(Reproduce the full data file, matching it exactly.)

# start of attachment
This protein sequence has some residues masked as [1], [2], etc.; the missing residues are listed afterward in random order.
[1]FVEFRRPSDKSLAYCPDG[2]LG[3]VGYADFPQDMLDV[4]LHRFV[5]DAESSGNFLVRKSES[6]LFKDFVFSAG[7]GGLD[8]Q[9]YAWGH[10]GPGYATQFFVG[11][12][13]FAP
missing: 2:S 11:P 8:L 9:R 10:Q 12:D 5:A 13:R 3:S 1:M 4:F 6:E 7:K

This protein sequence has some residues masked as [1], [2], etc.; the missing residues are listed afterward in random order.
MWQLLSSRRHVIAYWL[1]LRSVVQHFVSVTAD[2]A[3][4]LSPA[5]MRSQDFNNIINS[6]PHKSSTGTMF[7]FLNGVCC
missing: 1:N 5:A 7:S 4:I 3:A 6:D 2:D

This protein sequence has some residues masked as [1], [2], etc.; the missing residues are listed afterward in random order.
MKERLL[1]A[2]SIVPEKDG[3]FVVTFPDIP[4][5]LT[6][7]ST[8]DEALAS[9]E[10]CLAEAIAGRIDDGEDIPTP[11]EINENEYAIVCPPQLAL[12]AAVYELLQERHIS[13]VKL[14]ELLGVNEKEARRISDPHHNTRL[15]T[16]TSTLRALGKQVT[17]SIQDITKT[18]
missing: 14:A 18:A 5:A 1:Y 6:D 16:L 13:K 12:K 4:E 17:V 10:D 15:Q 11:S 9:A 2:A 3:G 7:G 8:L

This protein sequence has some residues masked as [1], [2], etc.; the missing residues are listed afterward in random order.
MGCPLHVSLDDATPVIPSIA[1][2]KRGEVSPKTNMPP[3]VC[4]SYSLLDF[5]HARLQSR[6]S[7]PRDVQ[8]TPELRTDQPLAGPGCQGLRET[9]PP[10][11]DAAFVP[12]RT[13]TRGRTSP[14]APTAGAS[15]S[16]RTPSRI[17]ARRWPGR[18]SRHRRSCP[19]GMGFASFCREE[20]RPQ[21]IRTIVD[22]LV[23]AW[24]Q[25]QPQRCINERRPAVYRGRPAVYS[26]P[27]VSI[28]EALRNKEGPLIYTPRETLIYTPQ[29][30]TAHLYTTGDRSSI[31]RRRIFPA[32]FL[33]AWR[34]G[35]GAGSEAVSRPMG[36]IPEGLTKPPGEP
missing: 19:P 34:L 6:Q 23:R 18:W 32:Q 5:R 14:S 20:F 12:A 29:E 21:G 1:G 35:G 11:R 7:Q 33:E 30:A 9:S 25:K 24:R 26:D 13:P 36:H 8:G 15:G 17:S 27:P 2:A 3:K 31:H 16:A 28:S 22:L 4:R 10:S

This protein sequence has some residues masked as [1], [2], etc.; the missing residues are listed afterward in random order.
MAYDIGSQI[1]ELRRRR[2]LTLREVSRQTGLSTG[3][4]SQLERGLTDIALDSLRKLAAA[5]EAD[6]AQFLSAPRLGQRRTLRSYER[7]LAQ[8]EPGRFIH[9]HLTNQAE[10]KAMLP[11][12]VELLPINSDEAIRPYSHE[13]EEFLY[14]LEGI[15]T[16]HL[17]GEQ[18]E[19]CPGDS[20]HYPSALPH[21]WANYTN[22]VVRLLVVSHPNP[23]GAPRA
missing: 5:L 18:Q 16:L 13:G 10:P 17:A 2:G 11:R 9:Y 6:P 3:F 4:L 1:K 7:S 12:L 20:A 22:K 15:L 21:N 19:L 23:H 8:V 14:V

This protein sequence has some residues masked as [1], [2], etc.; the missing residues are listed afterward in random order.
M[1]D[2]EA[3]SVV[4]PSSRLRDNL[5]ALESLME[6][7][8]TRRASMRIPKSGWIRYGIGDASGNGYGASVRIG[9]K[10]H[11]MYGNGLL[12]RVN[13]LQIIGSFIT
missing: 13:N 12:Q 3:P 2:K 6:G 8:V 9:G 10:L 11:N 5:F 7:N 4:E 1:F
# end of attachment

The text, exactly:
This protein sequence has some residues masked as [1], [2], etc.; the missing residues are listed afterward in random order.
[1]FVEFRRPSDKSLAYCPDG[2]LG[3]VGYADFPQDMLDV[4]LHRFV[5]DAESSGNFLVRKSES[6]LFKDFVFSAG[7]GGLD[8]Q[9]YAWGH[10]GPGYATQFFVG[11][12][13]FAP
missing: 2:S 11:P 8:L 9:R 10:Q 12:D 5:A 13:R 3:S 1:M 4:F 6:E 7:K

This protein sequence has some residues masked as [1], [2], etc.; the missing residues are listed afterward in random order.
MWQLLSSRRHVIAYWL[1]LRSVVQHFVSVTAD[2]A[3][4]LSPA[5]MRSQDFNNIINS[6]PHKSSTGTMF[7]FLNGVCC
missing: 1:N 5:A 7:S 4:I 3:A 6:D 2:D

This protein sequence has some residues masked as [1], [2], etc.; the missing residues are listed afterward in random order.
MKERLL[1]A[2]SIVPEKDG[3]FVVTFPDIP[4][5]LT[6][7]ST[8]DEALAS[9]E[10]CLAEAIAGRIDDGEDIPTP[11]EINENEYAIVCPPQLAL[12]AAVYELLQERHIS[13]VKL[14]ELLGVNEKEARRISDPHHNTRL[15]T[16]TSTLRALGKQVT[17]SIQDITKT[18]
missing: 14:A 18:A 5:A 1:Y 6:D 16:L 13:K 12:K 4:E 17:V 10:D 15:Q 11:S 9:A 2:A 3:G 7:G 8:L

This protein sequence has some residues masked as [1], [2], etc.; the missing residues are listed afterward in random order.
MGCPLHVSLDDATPVIPSIA[1][2]KRGEVSPKTNMPP[3]VC[4]SYSLLDF[5]HARLQSR[6]S[7]PRDVQ[8]TPELRTDQPLAGPGCQGLRET[9]PP[10][11]DAAFVP[12]RT[13]TRGRTSP[14]APTAGAS[15]S[16]RTPSRI[17]ARRWPGR[18]SRHRRSCP[19]GMGFASFCREE[20]RPQ[21]IRTIVD[22]LV[23]AW[24]Q[25]QPQRCINERRPAVYRGRPAVYS[26]P[27]VSI[28]EALRNKEGPLIYTPRETLIYTPQ[29][30]TAHLYTTGDRSSI[31]RRRIFPA[32]FL[33]AWR[34]G[35]GAGSEAVSRPMG[36]IPEGLTKPPGEP
missing: 19:P 34:L 6:Q 23:R 18:W 32:Q 5:R 14:S 20:F 12:A 29:E 21:G 1:G 35:G 11:R 7:Q 33:E 30:A 9:S 25:K 24:R 26:D 13:P 36:H 8:G 15:G 17:S 27:P 2:A 3:K 31:H 16:A 28:S 22:L 4:R 10:S

This protein sequence has some residues masked as [1], [2], etc.; the missing residues are listed afterward in random order.
MAYDIGSQI[1]ELRRRR[2]LTLREVSRQTGLSTG[3][4]SQLERGLTDIALDSLRKLAAA[5]EAD[6]AQFLSAPRLGQRRTLRSYER[7]LAQ[8]EPGRFIH[9]HLTNQAE[10]KAMLP[11][12]VELLPINSDEAIRPYSHE[13]EEFLY[14]LEGI[15]T[16]HL[17]GEQ[18]E[19]CPGDS[20]HYPSALPH[21]WANYTN[22]VVRLLVVSHPNP[23]GAPRA
missing: 5:L 18:Q 16:L 13:G 10:P 17:A 2:G 11:R 9:Y 6:P 3:F 4:L 1:K 7:S 12:L 20:A 22:K 15:L 21:N 19:L 23:H 8:V 14:V

This protein sequence has some residues masked as [1], [2], etc.; the missing residues are listed afterward in random order.
M[1]D[2]EA[3]SVV[4]PSSRLRDNL[5]ALESLME[6][7][8]TRRASMRIPKSGWIRYGIGDASGNGYGASVRIG[9]K[10]H[11]MYGNGLL[12]RVN[13]LQIIGSFIT
missing: 13:N 12:Q 3:P 2:K 6:G 8:V 9:G 10:L 11:N 5:F 7:N 4:E 1:F